3. Home Nations
Of the four home nations only England harbour a serious belief they can win the tournament, although a semi-final berth is likely to be the best they can hope for. Ireland, Wales and a resurgent Scotland will all be hoping to make it through as far as the quarter finals although the Scots face the toughest task, having to beat either England or Argentina to get beyond the pool stage.
4. Ones to watch
From Jonah Lomu in 1995, to Johnny Wilkinson in 2003 and Bryan Habana last time out, the Rugby World Cup can provide the definitive moment in a player’s career.
From New Zealand fly-half Dan Carter to South African scrum-half Fourie du Preez there is a whole host of established stars ready to grab the tournament by the scruff of its neck.
But here are three stars slightly less heralded players set to put their boot print on this year’s contest.
Quade Cooper, Australia. The 23-year-old fly half may not provide the steady-eddy option like fellow number 10s Carter and Wilkinson but he is quite simply the most exciting player in his position in the world right now. Combining superb off-loads and fearsome running he can strike heart into the fear of any defence.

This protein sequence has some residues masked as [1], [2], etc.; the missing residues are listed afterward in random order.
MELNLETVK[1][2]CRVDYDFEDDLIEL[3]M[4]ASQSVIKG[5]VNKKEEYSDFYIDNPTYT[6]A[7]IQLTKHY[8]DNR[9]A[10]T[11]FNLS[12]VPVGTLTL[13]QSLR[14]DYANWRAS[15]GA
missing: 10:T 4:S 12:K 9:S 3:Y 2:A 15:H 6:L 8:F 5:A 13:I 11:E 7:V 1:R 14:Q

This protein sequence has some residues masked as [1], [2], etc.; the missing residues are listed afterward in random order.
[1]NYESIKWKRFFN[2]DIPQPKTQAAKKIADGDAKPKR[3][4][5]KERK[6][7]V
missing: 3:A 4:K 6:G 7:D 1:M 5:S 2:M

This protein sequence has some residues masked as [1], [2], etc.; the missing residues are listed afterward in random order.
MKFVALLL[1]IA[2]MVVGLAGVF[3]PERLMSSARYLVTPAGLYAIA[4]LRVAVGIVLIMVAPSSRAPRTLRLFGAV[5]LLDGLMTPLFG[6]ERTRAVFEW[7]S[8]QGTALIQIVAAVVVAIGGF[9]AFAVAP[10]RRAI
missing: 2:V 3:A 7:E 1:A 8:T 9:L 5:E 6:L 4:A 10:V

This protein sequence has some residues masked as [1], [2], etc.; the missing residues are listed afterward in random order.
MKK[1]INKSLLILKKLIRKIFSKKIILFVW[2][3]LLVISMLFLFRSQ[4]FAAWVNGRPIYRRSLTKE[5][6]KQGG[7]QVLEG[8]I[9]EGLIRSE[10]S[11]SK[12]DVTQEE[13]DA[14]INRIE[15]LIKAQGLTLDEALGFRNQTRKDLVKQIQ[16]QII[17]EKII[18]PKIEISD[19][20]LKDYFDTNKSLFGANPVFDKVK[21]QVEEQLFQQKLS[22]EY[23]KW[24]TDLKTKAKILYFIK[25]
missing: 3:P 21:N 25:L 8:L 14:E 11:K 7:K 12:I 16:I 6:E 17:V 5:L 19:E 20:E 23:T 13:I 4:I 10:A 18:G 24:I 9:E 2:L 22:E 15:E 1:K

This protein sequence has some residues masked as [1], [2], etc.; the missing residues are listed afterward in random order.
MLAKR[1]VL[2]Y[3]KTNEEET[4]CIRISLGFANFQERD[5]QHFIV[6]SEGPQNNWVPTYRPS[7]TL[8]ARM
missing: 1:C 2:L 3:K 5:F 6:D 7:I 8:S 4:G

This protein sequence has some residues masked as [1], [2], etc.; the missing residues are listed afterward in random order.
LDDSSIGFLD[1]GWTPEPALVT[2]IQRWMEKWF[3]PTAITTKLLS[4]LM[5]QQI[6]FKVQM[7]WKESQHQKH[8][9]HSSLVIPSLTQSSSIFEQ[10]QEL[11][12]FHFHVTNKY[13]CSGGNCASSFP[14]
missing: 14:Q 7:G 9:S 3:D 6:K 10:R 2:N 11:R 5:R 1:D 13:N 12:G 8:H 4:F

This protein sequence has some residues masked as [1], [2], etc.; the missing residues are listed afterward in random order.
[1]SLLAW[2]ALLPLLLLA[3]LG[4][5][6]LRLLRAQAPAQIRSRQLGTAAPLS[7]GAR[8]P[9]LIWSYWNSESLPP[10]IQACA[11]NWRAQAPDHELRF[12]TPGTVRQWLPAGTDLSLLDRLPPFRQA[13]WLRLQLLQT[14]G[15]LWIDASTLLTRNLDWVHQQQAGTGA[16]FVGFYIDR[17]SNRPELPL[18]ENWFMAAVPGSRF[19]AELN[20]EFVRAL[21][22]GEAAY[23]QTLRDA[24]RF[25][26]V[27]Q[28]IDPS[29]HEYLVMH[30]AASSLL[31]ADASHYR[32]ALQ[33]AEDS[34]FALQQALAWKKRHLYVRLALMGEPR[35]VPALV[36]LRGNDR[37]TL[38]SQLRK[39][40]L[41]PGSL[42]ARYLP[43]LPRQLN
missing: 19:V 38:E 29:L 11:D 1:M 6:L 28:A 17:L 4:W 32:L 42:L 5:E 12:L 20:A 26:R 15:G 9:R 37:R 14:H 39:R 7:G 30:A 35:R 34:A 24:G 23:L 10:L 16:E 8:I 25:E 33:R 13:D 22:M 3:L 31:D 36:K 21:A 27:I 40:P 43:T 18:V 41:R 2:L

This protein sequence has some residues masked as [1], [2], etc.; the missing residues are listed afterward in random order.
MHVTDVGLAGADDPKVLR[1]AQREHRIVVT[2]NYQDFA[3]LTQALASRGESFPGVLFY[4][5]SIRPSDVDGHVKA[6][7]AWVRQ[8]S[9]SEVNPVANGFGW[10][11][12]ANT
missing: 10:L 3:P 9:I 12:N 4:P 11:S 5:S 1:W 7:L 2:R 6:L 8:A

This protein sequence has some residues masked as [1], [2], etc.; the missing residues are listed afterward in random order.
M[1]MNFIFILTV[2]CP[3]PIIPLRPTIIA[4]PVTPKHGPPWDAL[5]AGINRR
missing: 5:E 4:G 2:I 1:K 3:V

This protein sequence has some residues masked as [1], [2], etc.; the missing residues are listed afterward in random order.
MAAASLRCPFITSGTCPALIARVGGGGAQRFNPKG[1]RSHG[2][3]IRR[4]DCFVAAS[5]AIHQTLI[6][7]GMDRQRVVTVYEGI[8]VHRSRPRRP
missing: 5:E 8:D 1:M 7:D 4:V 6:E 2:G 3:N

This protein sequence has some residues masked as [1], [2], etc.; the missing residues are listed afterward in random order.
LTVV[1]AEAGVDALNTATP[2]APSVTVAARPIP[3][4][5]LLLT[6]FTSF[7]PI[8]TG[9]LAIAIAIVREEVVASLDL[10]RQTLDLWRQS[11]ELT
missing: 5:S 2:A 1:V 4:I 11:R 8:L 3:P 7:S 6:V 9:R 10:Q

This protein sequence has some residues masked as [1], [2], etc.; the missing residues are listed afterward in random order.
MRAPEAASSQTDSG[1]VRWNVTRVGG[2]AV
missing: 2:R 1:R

Manu Tuilagi, England. Most people thought the World Cup may have come too soon for the 20-year-old Leicester Tigers centre. But like Lomu in 1995 and Wayne Rooney at Euro 2004, Tuilagi’s best weapon may be the very fact that he is young, fearless and unknown at international level.
Sonny Bill Williams, New Zealand. The opinion-dividing centre has been given a start in the opening game against Tonga and as the man in possession of the jersey could this be the time when he really delivers on the international stage? A dual-code international and some-time professional boxer the colourful character has all the skills to take the tournament by storm.
Although 95,000 foreign fans are expected in New Zealand over the next seven weeks for most of us, jostling to try and see the big screen in a crowded pub is as close as we will get to the action.